Diff of /ansi_filenames.xml [000000] .. [bbf6a2] Maximize Restore

  Switch to unified view

a b/ansi_filenames.xml
1
<?xml version="1.0" encoding="utf-8"?>
2
<!DOCTYPE book [
3
<!ENTITY % eclent SYSTEM "ecl.ent">
4
%eclent;
5
]>
6
<book xmlns="http://docbook.org/ns/docbook" version="5.0" xml:lang="en">
7
<chapter xml:id="ansi.filenames">
8
 <title>Filenames</title>
9
10
 <section xml:id="ansi.filenames.syntax">
11
  <title>Syntax</title>
12
  <para>A pathname in the file system of Common-Lisp consists of six
13
  elements: host, device, directory, name, type and version. Pathnames are
14
  read and printed using the <literal>#P</literal> reader macro followed by
15
  the namestring. A namestring is a string which represents a pathname. The
16
  syntax of namestrings for logical pathnames is well explained in the &ANSI;
17
  and it can be roughly summarized as follows:
18
19
  <synopsis><literal><optional><replaceable>hostname</replaceable>:</optional><optional>;</optional><optional><replaceable>directory-item</replaceable>;</optional><superscript>0 or more</superscript><optional><replaceable>name</replaceable></optional><optional>.<replaceable>type</replaceable><optional>.<replaceable>version</replaceable></optional></optional></literal>
20
  <replaceable>hostname</replaceable> = <replaceable>word</replaceable>
21
  <replaceable>directory-item</replaceable> = <replaceable>wildcard-word</replaceable>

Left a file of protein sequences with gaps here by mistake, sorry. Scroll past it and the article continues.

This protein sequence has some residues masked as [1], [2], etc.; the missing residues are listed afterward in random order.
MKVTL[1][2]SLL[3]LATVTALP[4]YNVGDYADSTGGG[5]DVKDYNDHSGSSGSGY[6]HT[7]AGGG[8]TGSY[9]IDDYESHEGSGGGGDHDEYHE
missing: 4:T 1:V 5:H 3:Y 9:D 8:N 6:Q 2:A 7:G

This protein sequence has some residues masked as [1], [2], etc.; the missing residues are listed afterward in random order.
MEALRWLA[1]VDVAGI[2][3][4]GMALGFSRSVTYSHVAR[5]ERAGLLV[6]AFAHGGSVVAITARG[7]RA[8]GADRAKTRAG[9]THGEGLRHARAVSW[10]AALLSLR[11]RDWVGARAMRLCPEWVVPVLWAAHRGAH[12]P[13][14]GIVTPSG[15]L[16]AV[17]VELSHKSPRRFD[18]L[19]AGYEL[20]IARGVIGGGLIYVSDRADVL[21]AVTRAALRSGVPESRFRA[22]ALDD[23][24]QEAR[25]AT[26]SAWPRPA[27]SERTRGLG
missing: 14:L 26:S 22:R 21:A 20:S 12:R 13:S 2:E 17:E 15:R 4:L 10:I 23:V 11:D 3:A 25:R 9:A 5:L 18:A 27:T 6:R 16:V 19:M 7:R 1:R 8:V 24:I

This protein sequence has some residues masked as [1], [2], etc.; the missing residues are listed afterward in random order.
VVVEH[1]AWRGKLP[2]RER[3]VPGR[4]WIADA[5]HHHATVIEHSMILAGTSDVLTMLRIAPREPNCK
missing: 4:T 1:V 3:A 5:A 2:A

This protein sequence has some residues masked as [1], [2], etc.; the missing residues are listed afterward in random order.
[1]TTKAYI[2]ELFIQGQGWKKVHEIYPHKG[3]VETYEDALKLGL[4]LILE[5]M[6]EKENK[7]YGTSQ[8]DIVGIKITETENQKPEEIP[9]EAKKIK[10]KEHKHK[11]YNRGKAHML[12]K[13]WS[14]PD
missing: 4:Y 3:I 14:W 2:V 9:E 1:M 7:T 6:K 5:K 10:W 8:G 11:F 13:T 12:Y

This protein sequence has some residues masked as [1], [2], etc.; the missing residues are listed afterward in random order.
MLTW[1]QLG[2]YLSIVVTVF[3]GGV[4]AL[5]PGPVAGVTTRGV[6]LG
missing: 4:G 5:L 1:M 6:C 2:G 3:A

22
  <replaceable>type</replaceable>, <replaceable>name</replaceable> = <replaceable>wildcard-word</replaceable> without dots</synopsis>
23
24
  Here, <replaceable>wildcard-word</replaceable> is a sequence of any
25
  character excluding <literal>#\Null</literal> and
26
  dots. <replaceable>word</replaceable> is like a
27
  <replaceable>wildcard-word</replaceable> but asterisks are excluded.</para>
28
29
  <para>The way &ECL; parses a namestring is by first looking for the
30
  <replaceable>hostname</replaceable> component in the previous template. If
31
  it is found and it corresponds to a previously defined logical hostname, it
32
  assumes that the namestring corresponds to a logical pathname. If
33
  <replaceable>hostname</replaceable> is not found or it is not a logical
34
  hostname, then &ECL; tries the physical pathname syntax
35
36
  <synopsis><literal><optional><replaceable>device</replaceable>:</optional><optional><optional>//<replaceable>hostname</replaceable></optional>/</optional><optional><replaceable>directory-item</replaceable>/</optional><superscript>0 or more</superscript><optional><replaceable>name</replaceable></optional><optional>.<replaceable>type</replaceable></optional></literal>
37
  <replaceable>device</replaceable>, <replaceable>hostname</replaceable> = <replaceable>word</replaceable>
38
  <replaceable>directory-item</replaceable> = <replaceable>wildcard-word</replaceable>
39
  <replaceable>type</replaceable> = <replaceable>wildcard-word</replaceable> without dots
40
  <replaceable>name</replaceable> = <optional>.</optional><replaceable>wildcard-word</replaceable></synopsis>
41
42
  If this syntax also fails, then the namestring is not a valid pathname